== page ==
The snowball effect of Cuba travel is already being felt in the U.S. Senate. The officialcongressional website reveals that 51 out of 100 U.S. senators support the elimination of laws and regulations that prevent U.S. citizens from traveling to Cuba. A majority of U.S. senators favor the Freedom to Travel Act of 2015 co-sponsored by Republican Sen. Jeff Flake (Arizona) and Democratic Sen. Pat Leahy (Vermont).
If passed, the law would also permit tourist travel by U.S. citizens to Cuba, something that is not currently allowed. For passage, the bill would have to get the OK from the Senate who then would send it to the House of Representatives where there are currently 127 of 435 representative co-sponsoring legislation similar to the senate bill. Cuba followers predict that the law currently would be favored in the House; but this is not as clear as in the Senate.
In a report by the news agency Efe, James Williams, president of Engage Cuba, a coalition of companies and organizations against the Cuban embargo, was quoted as saying that “There has never been as much support for a bill on Cuba. Now we can say firmly that a majority in the Senate supports it.” He adds that the legislation should pass the Senate vote in the coming months.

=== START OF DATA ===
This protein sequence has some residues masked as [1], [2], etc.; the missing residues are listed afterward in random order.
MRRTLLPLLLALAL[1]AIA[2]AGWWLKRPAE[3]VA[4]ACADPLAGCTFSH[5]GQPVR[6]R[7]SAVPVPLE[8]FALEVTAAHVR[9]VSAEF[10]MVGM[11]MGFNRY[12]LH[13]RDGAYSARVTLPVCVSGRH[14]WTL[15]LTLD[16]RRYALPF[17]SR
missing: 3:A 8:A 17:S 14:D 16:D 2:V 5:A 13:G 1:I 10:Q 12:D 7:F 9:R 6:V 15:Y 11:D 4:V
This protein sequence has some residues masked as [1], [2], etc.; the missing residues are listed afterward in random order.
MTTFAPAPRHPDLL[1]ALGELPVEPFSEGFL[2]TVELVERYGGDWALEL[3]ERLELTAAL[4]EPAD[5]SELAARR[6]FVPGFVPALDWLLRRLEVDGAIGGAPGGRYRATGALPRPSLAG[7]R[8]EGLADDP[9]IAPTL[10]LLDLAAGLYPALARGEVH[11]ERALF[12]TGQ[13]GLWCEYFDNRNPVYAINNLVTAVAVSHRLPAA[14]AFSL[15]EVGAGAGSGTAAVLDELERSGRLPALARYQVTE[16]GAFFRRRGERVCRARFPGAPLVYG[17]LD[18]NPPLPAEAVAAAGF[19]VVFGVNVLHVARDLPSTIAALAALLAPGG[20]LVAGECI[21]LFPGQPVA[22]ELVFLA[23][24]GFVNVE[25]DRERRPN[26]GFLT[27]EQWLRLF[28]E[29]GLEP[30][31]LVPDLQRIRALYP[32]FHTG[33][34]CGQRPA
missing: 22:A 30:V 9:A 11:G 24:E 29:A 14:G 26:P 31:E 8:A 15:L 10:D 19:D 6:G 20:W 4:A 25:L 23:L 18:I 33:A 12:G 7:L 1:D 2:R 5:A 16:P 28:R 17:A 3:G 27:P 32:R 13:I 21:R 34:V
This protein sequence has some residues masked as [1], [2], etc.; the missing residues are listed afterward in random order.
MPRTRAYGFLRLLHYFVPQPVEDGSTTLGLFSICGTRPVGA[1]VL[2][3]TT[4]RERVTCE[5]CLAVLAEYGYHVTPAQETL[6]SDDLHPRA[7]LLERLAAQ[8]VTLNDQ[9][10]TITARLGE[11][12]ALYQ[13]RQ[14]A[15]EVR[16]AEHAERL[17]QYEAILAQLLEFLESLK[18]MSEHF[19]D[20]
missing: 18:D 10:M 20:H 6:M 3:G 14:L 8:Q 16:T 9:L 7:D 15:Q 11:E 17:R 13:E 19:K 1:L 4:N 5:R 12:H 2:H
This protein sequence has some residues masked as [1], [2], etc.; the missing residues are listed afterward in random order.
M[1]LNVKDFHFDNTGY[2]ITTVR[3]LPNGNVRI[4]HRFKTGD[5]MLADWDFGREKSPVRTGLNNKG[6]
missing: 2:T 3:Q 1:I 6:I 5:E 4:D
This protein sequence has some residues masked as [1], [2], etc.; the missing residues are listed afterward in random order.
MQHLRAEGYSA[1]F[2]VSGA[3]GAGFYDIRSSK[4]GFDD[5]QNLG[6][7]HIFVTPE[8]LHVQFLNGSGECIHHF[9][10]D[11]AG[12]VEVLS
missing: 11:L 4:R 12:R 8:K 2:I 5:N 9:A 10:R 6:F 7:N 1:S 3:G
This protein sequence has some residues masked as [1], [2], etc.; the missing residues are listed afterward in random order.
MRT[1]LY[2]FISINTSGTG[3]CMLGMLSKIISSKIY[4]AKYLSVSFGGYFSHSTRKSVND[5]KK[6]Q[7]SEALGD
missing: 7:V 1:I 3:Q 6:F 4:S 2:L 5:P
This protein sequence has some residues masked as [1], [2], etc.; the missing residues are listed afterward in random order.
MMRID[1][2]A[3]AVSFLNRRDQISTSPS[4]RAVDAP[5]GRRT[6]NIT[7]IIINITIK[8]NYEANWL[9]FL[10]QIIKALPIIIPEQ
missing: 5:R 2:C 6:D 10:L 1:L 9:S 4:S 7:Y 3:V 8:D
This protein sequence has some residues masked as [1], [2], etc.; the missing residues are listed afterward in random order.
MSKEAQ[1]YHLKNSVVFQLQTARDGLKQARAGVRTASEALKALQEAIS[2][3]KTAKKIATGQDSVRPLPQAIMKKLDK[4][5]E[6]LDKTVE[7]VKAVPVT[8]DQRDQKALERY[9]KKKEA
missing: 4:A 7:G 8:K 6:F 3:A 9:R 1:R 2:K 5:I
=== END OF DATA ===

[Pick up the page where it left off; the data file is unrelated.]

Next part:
U.S. citizen can currently travel to Cuba only if they fall under 12 categories stipulated by law, which restricts travel to family visits, humanitarian travel, and others.
On Thursday (May 26) during a question and answer session on twitter, Cuban Ambassador to the U.S. Jose R. Cabañas said that he agreed that most Americans feel that the travel ban to Cuba should be lifted. He added, “At present there is a debate in Congress, in the House and the Senate. Some believe that a decision is in order in the short term and others feel that it could take a little longer, but it is a priority topic of discussion at the moment.”
Interestingly, an unscientific poll was held by El Nuevo Herald asking if the lifting of the embargo would bring about positive results for Cubans on the island. A majority of 58.41% (802 votes) had answered yes. Five hundred seventy-one voters or 41.59% had answered no as of Friday morning.